I’m an introvert. I admit it. I’d rather sit in a corner reading or trying to write a book or a poem than walk around in a crowd, mingling, small-talking. So as a result, the list of the people I have called friends in my life is quite short. It may be that my definition of friend” is too limiting: someone to whom I would trust my life, my children, my grandkids, my Larry.
Oh, I have acquaintances, people I go to the movies with, talk” to on Facebook, sit across from at my reading groups. And those people are important to me. They round out my life. They make the experience worthwhile, fulfilling. But oftentimes, I don’t even know their last names, much less what they think about life, whether they believe in a god or an afterlife, why they had children or didn’t, things like that. I realize it’s not important to know people on that level to enjoy their company, to go jogging with them, eat a meal with them, attend a board meeting with them. It can get really lonely without people around…sometimes. Most of the writers I know – and I know one in particular very well (I’ll get back to her in a moment) – are people who enjoy their own company, who can sit for hours in a room alone, accompanied only by a laptop, a cup of tea,background music, and their imagination. The creative process doesn’t demand aloneness to work, but quiet contemplation, that sitting-in-the-corner-thinking mode of behavior that society usually frowns upon, is exactly what is needed sometimes to come up with that next word, the next line of dialog, the name of that monster you just created that’s trying to take over your story.
But certainly, the people I have called friend have not always been writers. My very first friends were, of course, my three sisters. We knew everything about each other because of the things we were forced to share. We not only shared a bedroom, we shared a bed, all four of us side-by-side on a double bed. We shared a bathroom, clothes, toothbrushes, boyfriends. But most of all, we shared history. The loss of a father, the lack of enough money, the love of the same mother. We talked late into the night about that Catholic god the priest preached about, whether Daddy was really in heaven as Mother had said and where that might be, exactly what a period is…and we weren’t discussing punctuation. Those particular friends, my sisters, have gone on to their own lives, and regrettably, we are no longer as close, not in proximity nor in relationship, as we used to be. But I know we are true friends and will always be.
As an adult, I have been lucky enough to have at least two true friends. I met these two ladies years apart, one in about 1992, so over twenty years ago, and the other relatively recently, in 2010. I didn’t become friends with the first one immediately. We were coworkers at the Texas Supreme Court, and we worked for justices who were rather adversarial, one a Democrat, the other a Republican. But we talked and ate lunch together and became acquaintances. Then the justice I worked for left the court, so I had to as well. (That can happen when you work for an elected official.) So this wonderful lady and I began to meet each other for lunch outside the court, to go to plays and movies and protests. We went together on a civil rights tour in a different state. We talked about life and love and death and religion and husbands and politics, things that mattered to both of us. And although I have long since moved away from Austin, she and I continue to be fast friends.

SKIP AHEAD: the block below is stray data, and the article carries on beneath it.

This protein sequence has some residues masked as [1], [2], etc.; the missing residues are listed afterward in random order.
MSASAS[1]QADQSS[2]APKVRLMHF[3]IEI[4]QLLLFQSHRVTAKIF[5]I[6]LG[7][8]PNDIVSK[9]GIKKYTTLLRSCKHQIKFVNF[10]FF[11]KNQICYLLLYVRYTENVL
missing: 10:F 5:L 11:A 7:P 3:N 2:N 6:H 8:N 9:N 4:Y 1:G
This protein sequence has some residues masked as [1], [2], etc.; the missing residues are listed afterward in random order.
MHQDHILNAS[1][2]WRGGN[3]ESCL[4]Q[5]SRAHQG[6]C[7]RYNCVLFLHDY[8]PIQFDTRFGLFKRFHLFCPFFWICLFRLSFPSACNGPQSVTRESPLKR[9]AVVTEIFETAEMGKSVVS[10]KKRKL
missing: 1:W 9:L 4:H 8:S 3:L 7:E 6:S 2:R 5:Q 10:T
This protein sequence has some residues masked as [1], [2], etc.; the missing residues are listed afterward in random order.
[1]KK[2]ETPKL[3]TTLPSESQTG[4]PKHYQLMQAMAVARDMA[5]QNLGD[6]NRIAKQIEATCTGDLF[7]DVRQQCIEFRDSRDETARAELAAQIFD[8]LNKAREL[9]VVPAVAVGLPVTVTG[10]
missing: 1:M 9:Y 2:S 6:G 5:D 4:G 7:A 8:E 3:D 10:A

Fast forward to my life now in Tenino, Washington, where I met a woman who became my friend almost instantly. One day after my husband and I had been here a while, I found on the Internet this strange phenomenon called National Novel Writing Month, Nanowrimo for short. I could write a novel in thirty days? Yeah, right. I had been trying for a couple of years to write (and, alas, continue to try to write) a historical fictional without ever getting off, as we say in Texas lingo, high center. So I figured: what the heck, I’ll give it a try. So by email, I contacted the person listed as the regional liaison for this idiotic Nanowrimo. She wrote me back. She was a published author! And she was emailing me! And she wanted to meet me. Me. She asked me to come to her house, and we could discuss what happens during the crazy month of November. I thought: she probably lives in a penthouse in Seattle, overlooking the Space Needle. “Where do you live?” I wrote. “In Tenino,” came the reply. She lives in Tenino? About two miles from my house? Now I hesitated again. What kind of author lives in Tenino? But hey, she’s published and she wants to meet me.
And so, this wonderful human being, who took me under her wing as an author, who still leads me around by the nose because I’m apt to get lost in this literary maze, became one of the best friends I’ve ever had. And yes, we talk about God and periods (both grammatically and otherwise) and becoming older and children and grandkids and husbands and politics and sex…and writing. Oh my, do we ever talk about writing.
Irene Luvaul is an author and editor for Myrddin Publishing Group
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